Last summer, deep in the Welsh valleys, Dutch Uncles set down their portable devices in order to start recording the follow-up to their breakthrough third album ‘Out Of Touch In The Wild’. Since their mathy 2009 debut, the band’s process hasn’t changed: Robin Richards, composer and bassist, recorded instrumentals at home (“usually to avoid doing something else, like changing the cat litter,” he says) before the band came in to “tear them apart”. What comes out are intricate pop symphonies complicated by funky swivels and busy, criss-cross rhythms, which ought to be as alienating as the metropolitan rat-race they seem to imitate. But rather than falling in a chaotic heap, the songs expertly flourish and weave.
The last puzzle-piece is Duncan’s lyric sheet, which he puts through a punishing boot camp, though months on from recording he’s still not satisfied with his work. “We didn’t plan for [‘O Shudder’] to be this voyage of doubt,” he muses today. “‘Babymaking’ starts the album by saying, ‘Question everything, and then think if you’re suitable to have kids’. It exposes a lot of my own weaknesses, but the only reason it’s about that is because when I heard the instrumental, I kept hearing the phrase ‘baby babies’ going round my head.”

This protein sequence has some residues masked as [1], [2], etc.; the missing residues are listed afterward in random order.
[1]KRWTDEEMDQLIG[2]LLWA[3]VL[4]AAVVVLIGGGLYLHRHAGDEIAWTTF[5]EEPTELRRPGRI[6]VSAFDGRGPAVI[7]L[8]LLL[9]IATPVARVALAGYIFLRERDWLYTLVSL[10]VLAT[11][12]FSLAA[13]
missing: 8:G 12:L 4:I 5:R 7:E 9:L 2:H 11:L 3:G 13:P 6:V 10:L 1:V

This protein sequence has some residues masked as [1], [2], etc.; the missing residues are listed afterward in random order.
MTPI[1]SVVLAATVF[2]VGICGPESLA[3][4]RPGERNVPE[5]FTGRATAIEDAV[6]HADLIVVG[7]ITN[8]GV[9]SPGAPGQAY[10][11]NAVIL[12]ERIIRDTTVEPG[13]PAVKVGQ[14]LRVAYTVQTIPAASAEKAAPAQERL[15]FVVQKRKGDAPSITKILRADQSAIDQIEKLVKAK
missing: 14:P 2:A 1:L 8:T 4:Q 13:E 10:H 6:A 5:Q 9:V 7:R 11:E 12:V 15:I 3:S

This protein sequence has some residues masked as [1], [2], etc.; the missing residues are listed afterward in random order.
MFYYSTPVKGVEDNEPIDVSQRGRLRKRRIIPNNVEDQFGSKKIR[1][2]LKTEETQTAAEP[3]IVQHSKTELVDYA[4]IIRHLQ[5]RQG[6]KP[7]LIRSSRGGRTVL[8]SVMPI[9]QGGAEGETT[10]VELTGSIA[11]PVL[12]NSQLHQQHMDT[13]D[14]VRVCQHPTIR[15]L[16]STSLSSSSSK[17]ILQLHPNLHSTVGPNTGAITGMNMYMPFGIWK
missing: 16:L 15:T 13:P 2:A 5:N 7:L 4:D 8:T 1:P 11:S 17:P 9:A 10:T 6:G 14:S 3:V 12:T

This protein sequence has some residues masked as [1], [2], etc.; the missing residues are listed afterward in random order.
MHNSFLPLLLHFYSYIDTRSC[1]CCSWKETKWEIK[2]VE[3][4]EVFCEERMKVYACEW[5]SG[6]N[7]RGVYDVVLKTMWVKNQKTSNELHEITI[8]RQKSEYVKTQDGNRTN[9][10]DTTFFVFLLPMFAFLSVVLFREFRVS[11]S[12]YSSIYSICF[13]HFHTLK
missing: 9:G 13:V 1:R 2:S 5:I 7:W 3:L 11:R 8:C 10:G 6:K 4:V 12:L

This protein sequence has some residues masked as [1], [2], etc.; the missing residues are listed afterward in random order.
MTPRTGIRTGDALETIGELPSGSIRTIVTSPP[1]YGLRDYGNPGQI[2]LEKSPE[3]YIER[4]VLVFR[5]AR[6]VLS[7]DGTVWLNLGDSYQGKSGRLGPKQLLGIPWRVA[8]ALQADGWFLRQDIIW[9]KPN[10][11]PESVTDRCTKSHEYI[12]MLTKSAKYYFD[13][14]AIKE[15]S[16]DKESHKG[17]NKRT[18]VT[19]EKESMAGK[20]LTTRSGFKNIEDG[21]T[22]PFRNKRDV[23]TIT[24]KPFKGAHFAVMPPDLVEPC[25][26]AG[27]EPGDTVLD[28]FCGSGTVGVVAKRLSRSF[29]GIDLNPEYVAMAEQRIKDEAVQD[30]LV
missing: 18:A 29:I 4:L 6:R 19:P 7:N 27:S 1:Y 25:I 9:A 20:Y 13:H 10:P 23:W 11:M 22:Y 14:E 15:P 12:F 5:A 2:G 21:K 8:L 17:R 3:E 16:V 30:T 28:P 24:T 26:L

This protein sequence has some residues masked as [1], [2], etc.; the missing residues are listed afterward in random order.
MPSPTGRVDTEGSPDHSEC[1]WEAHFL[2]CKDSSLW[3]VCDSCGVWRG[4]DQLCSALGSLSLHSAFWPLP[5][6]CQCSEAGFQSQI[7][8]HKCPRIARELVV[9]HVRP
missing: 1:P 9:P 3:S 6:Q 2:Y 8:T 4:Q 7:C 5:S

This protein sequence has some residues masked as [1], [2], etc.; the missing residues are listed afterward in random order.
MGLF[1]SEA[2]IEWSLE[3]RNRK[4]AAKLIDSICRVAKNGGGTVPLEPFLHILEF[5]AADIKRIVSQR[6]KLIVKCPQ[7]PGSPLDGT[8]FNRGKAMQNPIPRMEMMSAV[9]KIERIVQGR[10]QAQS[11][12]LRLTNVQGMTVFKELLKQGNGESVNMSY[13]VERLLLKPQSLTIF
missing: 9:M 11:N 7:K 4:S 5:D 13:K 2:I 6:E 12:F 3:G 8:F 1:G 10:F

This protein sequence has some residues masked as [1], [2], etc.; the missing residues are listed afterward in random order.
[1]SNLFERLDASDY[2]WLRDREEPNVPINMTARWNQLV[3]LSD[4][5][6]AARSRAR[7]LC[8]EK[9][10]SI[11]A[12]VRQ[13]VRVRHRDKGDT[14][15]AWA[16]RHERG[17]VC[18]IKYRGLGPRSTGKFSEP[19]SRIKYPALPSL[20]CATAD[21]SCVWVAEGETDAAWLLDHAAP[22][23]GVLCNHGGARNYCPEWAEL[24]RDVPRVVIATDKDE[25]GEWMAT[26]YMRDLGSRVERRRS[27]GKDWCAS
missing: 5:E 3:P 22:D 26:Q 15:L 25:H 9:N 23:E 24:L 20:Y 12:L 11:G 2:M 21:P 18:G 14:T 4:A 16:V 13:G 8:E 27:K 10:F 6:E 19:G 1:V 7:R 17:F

“I always thought that one sounded quite optimistic,” offers drummer Andy Proudfoot.
“Yeah!” Duncan responds, lighting up. “It’s like when everyone’s got a negative impression of Nietzsche. But the only reason he’s saying ‘God is dead’ is because he’s saying the meaning of life is within the human. That kind of optimism’s definitely where I’m trying to get to.”
Central to the record’s doomed optimism are Duncan’s murky tales of sexual entanglements, with songs like ‘Drips’ and ‘Given Thing’ apprehending the deed in relatively blunt terms: “You need a bath? I’ll help you out”, he whimpers unconvincingly on ‘Drips’, before the latter song suggests “maybe it’s just a lovely stranger you need”. Given the romantic strife his songs address, do dating apps pose a brighter future? He frowns. “I find it quite remarkable how normal people accept a lot of this Tinder behaviour. I mean; it’s on everyone’s phone, so no-one talks. They all just sit around tables and have little Tinder parties, trying to see if these people are in the room. It comes back to the idea of gratification and narcissism. People need those very obvious acceptances.”